Dr. Reisman embodies the dangerous extreme of this trend.  

This is best captured in the scene where she takes aim at Madeline (and Ed) for her marital infidelity.  In this scene, Dr. Reisman boldly draws psychological conclusions on the basis of minimal information. People say they like others who “tell it like it is.”  

But do we truly like this personality type in others as much as we say we do?  

I would argue that we more so appreciate people who tell it like it is only after they invest the time to truly understand what it really is.  In real-world therapy, most therapists wait to formulate their feedback only after they invest the time to try and understand how their client experiences the world.  Straightforwardness is a good quality in a therapist, but only when it is packaged in a disciplined and clinically sensible manner.  

Moreover, Dr. Reisman delivers feedback with an unnerving level of conviction. 

As a therapist, I am not an expert in the client sitting across from me. We are only true experts in ourselves.  In line with the collaborative nature of real-world therapy, many therapists invite their clients to comment on the accuracy or inaccuracy of any feedback provided.  

Instead, Dr. Reisman pretends to be this omniscient being who can understand and solve in-depth psychological concerns in others at the drop of a hat.  I hate to break it to you, but “therapists” like that don’t exist.

If you happen to find a therapist who appears to be this all-knowing…my clinical advice is to run.    

Finally, I would never forgive myself if I did not comment on that horrid scene where Dr. Reisman has Celeste Wright close her eyes and visualize a moment of physical abuse from her late husband, Perry.  


I’m not the first therapist to lament on how my field is misrepresented in pop culture. Here's what Big Little Lies get wrong about therapy.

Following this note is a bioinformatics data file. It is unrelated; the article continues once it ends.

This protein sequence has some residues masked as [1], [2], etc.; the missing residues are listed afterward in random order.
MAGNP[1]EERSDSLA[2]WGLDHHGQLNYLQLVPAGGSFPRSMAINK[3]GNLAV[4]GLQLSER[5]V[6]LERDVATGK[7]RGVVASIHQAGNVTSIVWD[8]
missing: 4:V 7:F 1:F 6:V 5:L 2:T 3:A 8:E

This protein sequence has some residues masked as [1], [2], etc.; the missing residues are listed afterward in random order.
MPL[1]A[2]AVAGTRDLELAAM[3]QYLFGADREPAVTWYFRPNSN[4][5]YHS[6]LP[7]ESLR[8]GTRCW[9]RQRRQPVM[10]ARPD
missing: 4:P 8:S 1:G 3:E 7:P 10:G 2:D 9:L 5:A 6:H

This is a form of imaginal exposure that is typically a component of prolonged exposure (PE). 

PE is an empirically supported psychological treatment for post-traumatic stress disorder (PTSD).  As part of PE, the client is instructed to recall specific events of the trauma in an attempt to habituate to the produced fear response.

While prolonged exposure is undoubtedly an effective treatment for PTSD, it is also an emotionally taxing one. It is typically delivered by mental health professionals with a high level of training in the area of trauma-related disorders.  

Dr. Reisman’s shoddy rendition of this treatment runs contrast to the high level of fidelity and care that PE should be delivered with.  First and foremost, selecting a treatment should be a collaborative decision between the therapist in client, that at the very least involves the process of informed consent.

Informed consent allows the client to better understand the clinical rationale, risks, and benefits of the chosen treatment. Second, while effective therapy may very well include a healthy dose of “discomfort,” rapport and buy-in are critical components for treatment effectiveness.  

Dr. Reisman’s character shuns the collaborative nature of therapy and impulsively has Celeste relive likely the most traumatic moment of her life.  This is not therapy; this is just dangerous.  

While Big Little Lies is a wildly entertaining show with an all-star cast, it sadly is yet another chapter in the saga of the misrepresentation of therapy in popular culture.  It’s not the first, and it certainly will not be the last.  

With that said, I hope those watching the show are not deterred of seeking professional help for their problems.  Perhaps of greater importance, I hope that those who have already made the brave decision to seek help, do not expect therapy to find a judgmental therapy drone sitting across from them.